$3.5 Million In Pokemon Cards Confirmed As Fakes

By Jason Collins | 4 months ago

pokemon cards

Logan Paul, an internet personality and avid Pokemon fan, made the news last month after spending eye-watering $3.5 million on a box of allegedly sealed and authenticated first-edition Pokemon cards. Yesterday, however, the American YouTuber released a video stating that the box that supposedly contains multiple first-edition Pokemon cards is actually fake, meaning that Logan was scammed out of $3.5 million.

According to ComicBook, Paul bought the supposedly sealed and authenticated box containing first-edition Pokemon cards in late 2021. However, shortly after his announcement regarding the purchase, prominent members of the Pokemon memorabilia community pointed out several irregularities regarding the case and its labeling. The increased number of concerns pointed out by other Pokemon collectors prompted Paul to head to Chicago and have the cards checked by the sports card authenticator, only to find out that the box was filled with G.I. Joe cards packed in legitimate Pokemon booster card cases. Paul admits to losing $3.5 million on fake cards in the video but provides no further explanation whether he’s going to seek restitution from either the authentication company. Paul’s video, which you can check out below, explains the entire thing.

The box that supposedly contained several first-edition Pokemon cards was previously authenticated by a legitimate sports card grading company, so Logan might have some legal grounds to pursue restitution. In addition to the grading company’s (honest?) mistake, the original owner of the box provided several conflicting stories on how the box came into his possession, which raised suspicions in previous buyers, and the original asking price of mere $75,000. But what makes the entire thing more interesting is that Paul actually took the box to the company that originally authenticated its contents.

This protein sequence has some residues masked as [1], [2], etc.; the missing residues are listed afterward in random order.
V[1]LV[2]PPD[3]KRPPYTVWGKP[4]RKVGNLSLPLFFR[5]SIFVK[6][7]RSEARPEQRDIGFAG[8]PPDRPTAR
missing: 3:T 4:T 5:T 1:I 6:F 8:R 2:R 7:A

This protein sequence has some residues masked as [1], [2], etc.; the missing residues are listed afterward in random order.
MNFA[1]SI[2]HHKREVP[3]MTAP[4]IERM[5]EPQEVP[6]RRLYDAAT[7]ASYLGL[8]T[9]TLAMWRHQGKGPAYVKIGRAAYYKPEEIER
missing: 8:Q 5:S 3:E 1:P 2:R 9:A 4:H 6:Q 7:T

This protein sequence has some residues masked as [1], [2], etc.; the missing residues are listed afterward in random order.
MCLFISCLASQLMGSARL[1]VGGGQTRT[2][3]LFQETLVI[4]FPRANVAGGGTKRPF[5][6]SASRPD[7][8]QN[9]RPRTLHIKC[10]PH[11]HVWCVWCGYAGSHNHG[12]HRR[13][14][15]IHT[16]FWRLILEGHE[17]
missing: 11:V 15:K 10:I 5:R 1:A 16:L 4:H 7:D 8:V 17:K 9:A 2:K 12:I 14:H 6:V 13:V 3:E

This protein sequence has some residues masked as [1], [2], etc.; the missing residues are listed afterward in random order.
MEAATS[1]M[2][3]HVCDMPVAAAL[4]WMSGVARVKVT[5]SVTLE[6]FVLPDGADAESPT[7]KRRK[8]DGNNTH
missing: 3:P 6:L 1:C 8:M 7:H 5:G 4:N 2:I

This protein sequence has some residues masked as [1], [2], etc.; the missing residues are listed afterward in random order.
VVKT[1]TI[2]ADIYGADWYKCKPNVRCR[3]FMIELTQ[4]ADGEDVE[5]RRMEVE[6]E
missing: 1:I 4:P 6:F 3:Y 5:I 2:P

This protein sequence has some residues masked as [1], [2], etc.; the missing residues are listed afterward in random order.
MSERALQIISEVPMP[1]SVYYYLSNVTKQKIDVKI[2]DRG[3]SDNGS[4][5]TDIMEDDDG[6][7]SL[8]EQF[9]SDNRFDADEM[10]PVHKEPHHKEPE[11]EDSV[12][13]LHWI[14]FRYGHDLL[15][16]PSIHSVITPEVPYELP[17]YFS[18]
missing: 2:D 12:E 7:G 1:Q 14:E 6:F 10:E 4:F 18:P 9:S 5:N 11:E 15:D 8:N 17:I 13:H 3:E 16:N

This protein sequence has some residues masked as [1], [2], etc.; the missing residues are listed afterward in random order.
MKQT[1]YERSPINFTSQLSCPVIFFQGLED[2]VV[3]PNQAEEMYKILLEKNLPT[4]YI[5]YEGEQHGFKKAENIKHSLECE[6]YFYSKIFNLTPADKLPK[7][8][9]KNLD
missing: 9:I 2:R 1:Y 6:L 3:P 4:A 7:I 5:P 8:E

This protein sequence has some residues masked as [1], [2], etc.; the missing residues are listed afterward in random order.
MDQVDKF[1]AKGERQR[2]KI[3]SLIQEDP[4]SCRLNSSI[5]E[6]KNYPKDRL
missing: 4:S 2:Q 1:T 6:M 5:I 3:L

In his video, the representative of Baseball Card Exchange explained why they authenticate unopened boxes, pointing out that the packages are sealed and have appeared in mint condition, unopened, and untampered with. However, Paul instructed the BCE representative to open the boxes, and after the initial unsealing, it became obvious that the contents of the box and the packages contained within were wrong. We already know that Paul lost $3.5 million, but just how huge of a blow this is to the BCE’s reputation and how much money other buyers of BCE-authenticated goods have lost remains to be seen. Given the massive popularity of vintage Pokemon cards, we probably won’t have to wait long to find out.

Sadly, this is just another incident in the ongoing Pokemon card craze — a trend that Logan Paul had a prominent role in — that continues to sweep around the globe. As a result, there are plenty of scammers looking to take advantage of naïve buyers, people causing chaos trying to get their hands on the cards, and Walmart pulling the cards from sales — all caused by the skyrocketing prices of Pokemon cards. Considering that more than $6 million was spent on the purchase of this single box, it’s safe to say that we haven’t heard the last of this story. It just goes to show that the card memorabilia market and authentication companies are largely unregulated and that the market prices are clearly manipulated.